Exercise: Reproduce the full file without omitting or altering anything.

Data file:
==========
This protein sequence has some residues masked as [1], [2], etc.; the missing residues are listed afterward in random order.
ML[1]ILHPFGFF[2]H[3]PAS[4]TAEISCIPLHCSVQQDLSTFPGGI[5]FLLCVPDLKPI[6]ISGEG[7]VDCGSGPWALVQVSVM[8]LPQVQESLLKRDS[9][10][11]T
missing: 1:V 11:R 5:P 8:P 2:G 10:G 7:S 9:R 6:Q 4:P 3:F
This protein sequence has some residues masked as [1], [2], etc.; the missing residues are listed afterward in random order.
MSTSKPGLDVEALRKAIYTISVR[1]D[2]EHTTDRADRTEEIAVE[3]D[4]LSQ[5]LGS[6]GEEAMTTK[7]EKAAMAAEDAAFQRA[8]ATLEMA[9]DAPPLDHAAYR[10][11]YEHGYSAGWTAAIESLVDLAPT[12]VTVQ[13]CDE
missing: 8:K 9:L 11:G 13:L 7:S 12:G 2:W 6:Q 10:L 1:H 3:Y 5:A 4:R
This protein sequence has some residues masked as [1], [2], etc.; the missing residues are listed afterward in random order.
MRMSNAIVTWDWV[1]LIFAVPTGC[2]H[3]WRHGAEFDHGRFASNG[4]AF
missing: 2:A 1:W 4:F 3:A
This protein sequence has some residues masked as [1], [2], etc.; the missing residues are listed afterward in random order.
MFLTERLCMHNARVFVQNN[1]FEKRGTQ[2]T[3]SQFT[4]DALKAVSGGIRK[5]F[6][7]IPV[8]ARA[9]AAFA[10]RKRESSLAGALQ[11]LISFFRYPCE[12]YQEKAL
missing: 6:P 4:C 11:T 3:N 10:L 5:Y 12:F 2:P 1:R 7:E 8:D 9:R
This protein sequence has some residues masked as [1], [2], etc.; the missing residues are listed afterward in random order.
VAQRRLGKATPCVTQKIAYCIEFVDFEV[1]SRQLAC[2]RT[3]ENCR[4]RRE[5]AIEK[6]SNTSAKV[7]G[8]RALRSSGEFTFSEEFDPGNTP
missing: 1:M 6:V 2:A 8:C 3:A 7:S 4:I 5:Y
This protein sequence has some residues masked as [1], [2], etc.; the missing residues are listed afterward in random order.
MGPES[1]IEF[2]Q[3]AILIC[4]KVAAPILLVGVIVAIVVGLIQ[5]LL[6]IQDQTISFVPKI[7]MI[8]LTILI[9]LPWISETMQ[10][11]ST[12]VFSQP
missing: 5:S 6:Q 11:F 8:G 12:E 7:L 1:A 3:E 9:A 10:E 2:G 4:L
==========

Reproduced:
This protein sequence has some residues masked as [1], [2], etc.; the missing residues are listed afterward in random order.
ML[1]ILHPFGFF[2]H[3]PAS[4]TAEISCIPLHCSVQQDLSTFPGGI[5]FLLCVPDLKPI[6]ISGEG[7]VDCGSGPWALVQVSVM[8]LPQVQESLLKRDS[9][10][11]T
missing: 1:V 11:R 5:P 8:P 2:G 10:G 7:S 9:R 6:Q 4:P 3:F
This protein sequence has some residues masked as [1], [2], etc.; the missing residues are listed afterward in random order.
MSTSKPGLDVEALRKAIYTISVR[1]D[2]EHTTDRADRTEEIAVE[3]D[4]LSQ[5]LGS[6]GEEAMTTK[7]EKAAMAAEDAAFQRA[8]ATLEMA[9]DAPPLDHAAYR[10][11]YEHGYSAGWTAAIESLVDLAPT[12]VTVQ[13]CDE
missing: 8:K 9:L 11:G 13:L 7:S 12:G 2:W 6:Q 10:L 1:H 3:Y 5:A 4:R
This protein sequence has some residues masked as [1], [2], etc.; the missing residues are listed afterward in random order.
MRMSNAIVTWDWV[1]LIFAVPTGC[2]H[3]WRHGAEFDHGRFASNG[4]AF
missing: 2:A 1:W 4:F 3:A
This protein sequence has some residues masked as [1], [2], etc.; the missing residues are listed afterward in random order.
MFLTERLCMHNARVFVQNN[1]FEKRGTQ[2]T[3]SQFT[4]DALKAVSGGIRK[5]F[6][7]IPV[8]ARA[9]AAFA[10]RKRESSLAGALQ[11]LISFFRYPCE[12]YQEKAL
missing: 6:P 4:C 11:T 3:N 10:L 5:Y 12:F 2:P 1:R 7:E 8:D 9:R
This protein sequence has some residues masked as [1], [2], etc.; the missing residues are listed afterward in random order.
VAQRRLGKATPCVTQKIAYCIEFVDFEV[1]SRQLAC[2]RT[3]ENCR[4]RRE[5]AIEK[6]SNTSAKV[7]G[8]RALRSSGEFTFSEEFDPGNTP
missing: 1:M 6:V 2:A 8:C 3:A 7:S 4:I 5:Y
This protein sequence has some residues masked as [1], [2], etc.; the missing residues are listed afterward in random order.
MGPES[1]IEF[2]Q[3]AILIC[4]KVAAPILLVGVIVAIVVGLIQ[5]LL[6]IQDQTISFVPKI[7]MI[8]LTILI[9]LPWISETMQ[10][11]ST[12]VFSQP
missing: 5:S 6:Q 11:F 8:G 12:E 7:L 1:A 3:E 9:A 10:E 2:G 4:L